In response to Russia’s invasion of Ukraine, Europe is planning massive and rapid changes in its natural gas supply, including a significant increase in LNG deliveries from the U.S. But there are major challenges and implications associated with this shift. For example, how can the U.S. government prod U.S. exporters to send more LNG to Europe? How can LNG buyers — or sellers — collaborate without running afoul of European Union antitrust laws? Can the development of new LNG import terminals be fast-tracked? And can long-term contracts for Russian pipeline gas be breached without penalty now that Russia has suspended deliveries to Poland and Bulgaria for not paying in rubles? In today’s RBN blog, we discuss what U.S. and European efforts need to overcome.
As readers of Daniel Yergin’s “The Prize” will know, energy price spikes caused by military or geopolitical conflict are a hallmark of the oil industry. The Arab-Israeli War in 1973 gave rise to the first oil price shock of modern times, followed in 1979 when oil production was reduced after the Iranian revolution. More oil price shocks came with Iraq’s invasion of Kuwait in 1990 and the ensuing Gulf War and with the Arab Spring and Syrian conflict of 2011 and 2012, respectively.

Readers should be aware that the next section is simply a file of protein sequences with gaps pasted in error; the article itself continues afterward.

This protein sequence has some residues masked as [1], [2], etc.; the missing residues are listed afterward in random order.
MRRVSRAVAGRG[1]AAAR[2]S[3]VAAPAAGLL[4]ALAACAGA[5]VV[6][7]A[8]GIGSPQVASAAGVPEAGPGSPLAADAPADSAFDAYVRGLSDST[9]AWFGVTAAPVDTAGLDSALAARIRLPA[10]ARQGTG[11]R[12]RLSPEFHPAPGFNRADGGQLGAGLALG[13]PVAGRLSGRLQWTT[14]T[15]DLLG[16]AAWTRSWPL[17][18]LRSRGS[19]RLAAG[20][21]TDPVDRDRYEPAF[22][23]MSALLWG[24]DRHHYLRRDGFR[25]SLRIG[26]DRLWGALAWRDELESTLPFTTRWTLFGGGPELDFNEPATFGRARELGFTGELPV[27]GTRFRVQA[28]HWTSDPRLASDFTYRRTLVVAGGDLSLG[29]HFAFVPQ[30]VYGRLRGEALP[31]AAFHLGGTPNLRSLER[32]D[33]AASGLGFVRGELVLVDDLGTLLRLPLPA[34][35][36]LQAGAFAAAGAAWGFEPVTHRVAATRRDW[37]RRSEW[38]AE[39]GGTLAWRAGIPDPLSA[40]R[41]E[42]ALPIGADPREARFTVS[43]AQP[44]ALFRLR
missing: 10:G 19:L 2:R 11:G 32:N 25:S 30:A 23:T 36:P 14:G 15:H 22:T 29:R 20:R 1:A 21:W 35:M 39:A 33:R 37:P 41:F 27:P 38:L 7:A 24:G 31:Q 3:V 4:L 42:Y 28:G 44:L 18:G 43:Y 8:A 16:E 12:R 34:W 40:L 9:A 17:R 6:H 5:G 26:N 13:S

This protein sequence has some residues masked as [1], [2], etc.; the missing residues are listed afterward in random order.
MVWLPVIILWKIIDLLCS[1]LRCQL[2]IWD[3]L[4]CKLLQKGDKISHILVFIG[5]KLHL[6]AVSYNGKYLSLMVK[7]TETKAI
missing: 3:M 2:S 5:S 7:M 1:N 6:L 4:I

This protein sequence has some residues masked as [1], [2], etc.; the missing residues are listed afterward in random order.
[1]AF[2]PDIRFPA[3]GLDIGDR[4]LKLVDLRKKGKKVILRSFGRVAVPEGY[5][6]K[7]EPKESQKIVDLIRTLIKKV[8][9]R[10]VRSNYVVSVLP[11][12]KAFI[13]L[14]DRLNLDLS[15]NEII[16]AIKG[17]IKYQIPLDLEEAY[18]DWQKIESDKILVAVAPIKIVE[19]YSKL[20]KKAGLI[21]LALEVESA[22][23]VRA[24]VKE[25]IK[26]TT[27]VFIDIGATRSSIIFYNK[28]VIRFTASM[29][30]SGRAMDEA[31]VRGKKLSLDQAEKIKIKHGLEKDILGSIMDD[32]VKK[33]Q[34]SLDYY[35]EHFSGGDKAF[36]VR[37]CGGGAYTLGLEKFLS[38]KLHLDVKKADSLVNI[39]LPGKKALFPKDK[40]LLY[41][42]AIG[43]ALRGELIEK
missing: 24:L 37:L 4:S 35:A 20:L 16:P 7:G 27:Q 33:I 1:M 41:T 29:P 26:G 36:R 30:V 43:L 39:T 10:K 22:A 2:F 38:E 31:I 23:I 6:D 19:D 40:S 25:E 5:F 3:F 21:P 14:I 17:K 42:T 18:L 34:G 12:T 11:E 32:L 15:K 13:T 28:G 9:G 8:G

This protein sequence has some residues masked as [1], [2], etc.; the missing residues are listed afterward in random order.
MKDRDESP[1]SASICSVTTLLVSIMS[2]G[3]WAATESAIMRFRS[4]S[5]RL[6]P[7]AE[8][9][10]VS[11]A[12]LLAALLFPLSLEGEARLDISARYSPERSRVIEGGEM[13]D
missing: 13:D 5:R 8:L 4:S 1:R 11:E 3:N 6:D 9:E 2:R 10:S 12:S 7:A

Natural gas has been largely immune to unforeseen geopolitical conflicts — until now. Prior to 2022, the most severe gas crisis in Europe was the short-lived curtailment of Russian gas supplies piped via Ukraine in January 2006. A price dispute between Ukraine and Russia’s state-owned Gazprom included allegations that Ukraine was stealing gas from export pipelines, which it denied. That curtailment sent a clear message to European energy consumers that dependency on a single, nationally controlled supplier — a Russian one, no less — brings with it considerable risk.
Join Backstage Pass to Read Full Article